Moderate Alcohol Consumption Reduces Risk of Ischemic Stroke
The Northern Manhattan Study
Background and Purpose— Moderate alcohol consumption is protective against coronary disease, but its relationship to ischemic stroke (IS) is controversial.
Methods— Stroke-free participants ≥40 years of age identified by random-digit dialing were enrolled in a prospective cohort study between 1993 and 2001. Alcohol consumption was assessed through in-person interview and categorized as none in the past year, ≥1 drink in past month to ≤2 per day (moderate drinkers), and >2 drinks daily. Lifetime drinking was also assessed. Cox proportional hazard regression modeling was used to assess hazard ratios and their 95% CIs for the association of drinking with risk of stroke and vascular events.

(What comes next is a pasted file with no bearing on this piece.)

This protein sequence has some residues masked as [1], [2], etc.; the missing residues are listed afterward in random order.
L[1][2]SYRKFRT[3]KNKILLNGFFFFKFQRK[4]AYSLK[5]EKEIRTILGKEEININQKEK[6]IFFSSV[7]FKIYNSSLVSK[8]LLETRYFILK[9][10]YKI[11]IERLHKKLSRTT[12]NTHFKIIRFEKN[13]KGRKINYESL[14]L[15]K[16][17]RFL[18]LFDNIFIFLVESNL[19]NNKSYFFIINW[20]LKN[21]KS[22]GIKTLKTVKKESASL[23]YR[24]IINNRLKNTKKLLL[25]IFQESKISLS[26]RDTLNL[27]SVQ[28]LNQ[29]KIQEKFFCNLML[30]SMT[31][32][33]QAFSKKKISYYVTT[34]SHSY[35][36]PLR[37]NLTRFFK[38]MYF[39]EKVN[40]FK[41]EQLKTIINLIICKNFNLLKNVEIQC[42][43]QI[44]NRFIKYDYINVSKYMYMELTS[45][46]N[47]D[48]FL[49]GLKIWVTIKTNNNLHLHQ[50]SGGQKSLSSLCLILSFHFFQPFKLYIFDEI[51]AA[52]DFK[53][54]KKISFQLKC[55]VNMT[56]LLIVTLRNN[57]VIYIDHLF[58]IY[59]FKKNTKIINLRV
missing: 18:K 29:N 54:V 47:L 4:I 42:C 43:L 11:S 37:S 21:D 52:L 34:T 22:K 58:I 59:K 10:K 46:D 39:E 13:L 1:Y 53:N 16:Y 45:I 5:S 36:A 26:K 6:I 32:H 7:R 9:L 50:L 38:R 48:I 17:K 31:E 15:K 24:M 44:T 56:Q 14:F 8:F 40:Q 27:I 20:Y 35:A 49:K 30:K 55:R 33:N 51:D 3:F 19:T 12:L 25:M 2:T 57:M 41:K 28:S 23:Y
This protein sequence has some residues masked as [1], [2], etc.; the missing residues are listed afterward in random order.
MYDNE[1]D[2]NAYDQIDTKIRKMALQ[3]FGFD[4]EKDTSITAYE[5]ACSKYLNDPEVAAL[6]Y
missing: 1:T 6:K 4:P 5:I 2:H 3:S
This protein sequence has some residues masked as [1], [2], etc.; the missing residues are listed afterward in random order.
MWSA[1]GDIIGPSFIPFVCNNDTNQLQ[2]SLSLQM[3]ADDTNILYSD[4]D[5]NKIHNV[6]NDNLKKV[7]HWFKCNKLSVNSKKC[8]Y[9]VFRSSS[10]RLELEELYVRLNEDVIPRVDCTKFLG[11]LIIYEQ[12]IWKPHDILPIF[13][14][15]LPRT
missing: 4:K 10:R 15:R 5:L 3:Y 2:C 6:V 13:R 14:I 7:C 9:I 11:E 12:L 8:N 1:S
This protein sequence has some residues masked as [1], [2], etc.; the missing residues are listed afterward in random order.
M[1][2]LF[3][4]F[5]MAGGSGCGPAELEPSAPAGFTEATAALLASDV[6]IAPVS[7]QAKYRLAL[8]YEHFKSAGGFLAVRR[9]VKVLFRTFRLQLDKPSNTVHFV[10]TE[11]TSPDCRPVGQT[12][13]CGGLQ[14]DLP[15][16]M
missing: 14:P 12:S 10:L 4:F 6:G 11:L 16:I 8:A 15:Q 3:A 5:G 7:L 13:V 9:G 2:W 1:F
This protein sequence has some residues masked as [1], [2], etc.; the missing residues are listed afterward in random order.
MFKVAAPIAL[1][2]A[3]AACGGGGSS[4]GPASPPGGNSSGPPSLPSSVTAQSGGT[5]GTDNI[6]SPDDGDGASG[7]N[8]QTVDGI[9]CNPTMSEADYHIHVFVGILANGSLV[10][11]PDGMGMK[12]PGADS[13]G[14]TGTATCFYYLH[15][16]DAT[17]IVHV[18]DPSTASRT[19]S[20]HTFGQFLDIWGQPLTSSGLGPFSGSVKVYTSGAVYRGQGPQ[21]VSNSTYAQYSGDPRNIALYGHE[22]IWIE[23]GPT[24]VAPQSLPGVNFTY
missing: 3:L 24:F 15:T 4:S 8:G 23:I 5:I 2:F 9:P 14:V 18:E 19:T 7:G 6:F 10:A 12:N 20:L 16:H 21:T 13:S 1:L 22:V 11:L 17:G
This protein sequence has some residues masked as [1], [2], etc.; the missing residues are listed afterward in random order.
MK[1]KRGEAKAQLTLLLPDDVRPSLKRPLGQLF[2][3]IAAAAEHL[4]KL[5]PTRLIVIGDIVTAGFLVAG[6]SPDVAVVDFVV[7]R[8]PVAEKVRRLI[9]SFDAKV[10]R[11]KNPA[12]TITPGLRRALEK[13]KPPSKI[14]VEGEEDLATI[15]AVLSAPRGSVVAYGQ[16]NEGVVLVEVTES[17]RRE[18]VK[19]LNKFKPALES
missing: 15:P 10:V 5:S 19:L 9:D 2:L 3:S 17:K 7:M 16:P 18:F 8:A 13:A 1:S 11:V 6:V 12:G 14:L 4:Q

Results— Mean age among participants (n=3176) was 69.1±10.3 years; 62.8% were women, 20.8% were non-Hispanic white, 24.5% non-Hispanic black, and 52.4% were Hispanic. No alcohol in the previous year was present in 62.3%, and 32.5% drank moderately. After adjusting for other risk factors compared with those who did not drink in the past year, moderate drinkers had a reduced risk of IS (0.67; 95% CI, 0.46 to 0.99) and IS, myocardial infarction, or vascular death (0.74; 95% CI, 0.59 to 0.94). Results were similar when never-drinkers were used as referent group. Reduction in risk was seen for nonatherosclerotic IS subtypes, and results stratified by age, sex, and race–ethnicity were similar.
Conclusion— Moderate alcohol consumption is associated with decreased risk of IS in a multiethnic population. This effect is independent of other risk factors and holds for nonatherosclerotic stroke subtypes.
- Received June 7, 2005.
- Revision received July 13, 2005.
- Accepted July 27, 2005.